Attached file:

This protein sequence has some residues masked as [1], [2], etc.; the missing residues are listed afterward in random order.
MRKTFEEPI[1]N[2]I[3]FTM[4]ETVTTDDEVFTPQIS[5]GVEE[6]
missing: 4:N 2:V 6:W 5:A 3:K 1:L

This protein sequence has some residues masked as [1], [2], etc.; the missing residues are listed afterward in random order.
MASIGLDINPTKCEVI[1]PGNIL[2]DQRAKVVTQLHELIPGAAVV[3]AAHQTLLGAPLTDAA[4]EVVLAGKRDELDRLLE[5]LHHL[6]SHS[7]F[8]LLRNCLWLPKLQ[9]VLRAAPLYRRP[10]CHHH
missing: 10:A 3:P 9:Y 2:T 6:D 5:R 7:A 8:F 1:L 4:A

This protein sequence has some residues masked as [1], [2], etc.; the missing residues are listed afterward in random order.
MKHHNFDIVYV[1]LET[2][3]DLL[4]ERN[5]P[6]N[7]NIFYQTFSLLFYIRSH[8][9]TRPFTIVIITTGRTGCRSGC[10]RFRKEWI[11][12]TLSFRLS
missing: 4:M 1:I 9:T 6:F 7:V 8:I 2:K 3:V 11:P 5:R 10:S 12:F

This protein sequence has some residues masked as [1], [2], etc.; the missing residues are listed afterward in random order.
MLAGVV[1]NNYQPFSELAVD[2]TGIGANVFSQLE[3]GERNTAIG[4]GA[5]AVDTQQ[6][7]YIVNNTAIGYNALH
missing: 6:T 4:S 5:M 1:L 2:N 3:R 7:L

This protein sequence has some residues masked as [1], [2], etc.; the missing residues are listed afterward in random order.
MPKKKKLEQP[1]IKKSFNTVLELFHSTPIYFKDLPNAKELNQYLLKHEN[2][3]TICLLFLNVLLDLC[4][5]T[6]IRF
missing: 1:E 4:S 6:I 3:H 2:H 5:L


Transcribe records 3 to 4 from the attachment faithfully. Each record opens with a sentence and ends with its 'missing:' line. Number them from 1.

This protein sequence has some residues masked as [1], [2], etc.; the missing residues are listed afterward in random order.
MKHHNFDIVYV[1]LET[2][3]DLL[4]ERN[5]P[6]N[7]NIFYQTFSLLFYIRSH[8][9]TRPFTIVIITTGRTGCRSGC[10]RFRKEWI[11][12]TLSFRLS
missing: 4:M 1:I 9:T 6:F 7:V 8:I 2:K 3:V 11:P 5:R 10:S 12:F

This protein sequence has some residues masked as [1], [2], etc.; the missing residues are listed afterward in random order.
MLAGVV[1]NNYQPFSELAVD[2]TGIGANVFSQLE[3]GERNTAIG[4]GA[5]AVDTQQ[6][7]YIVNNTAIGYNALH
missing: 6:T 4:S 5:M 1:L 2:N 3:R 7:L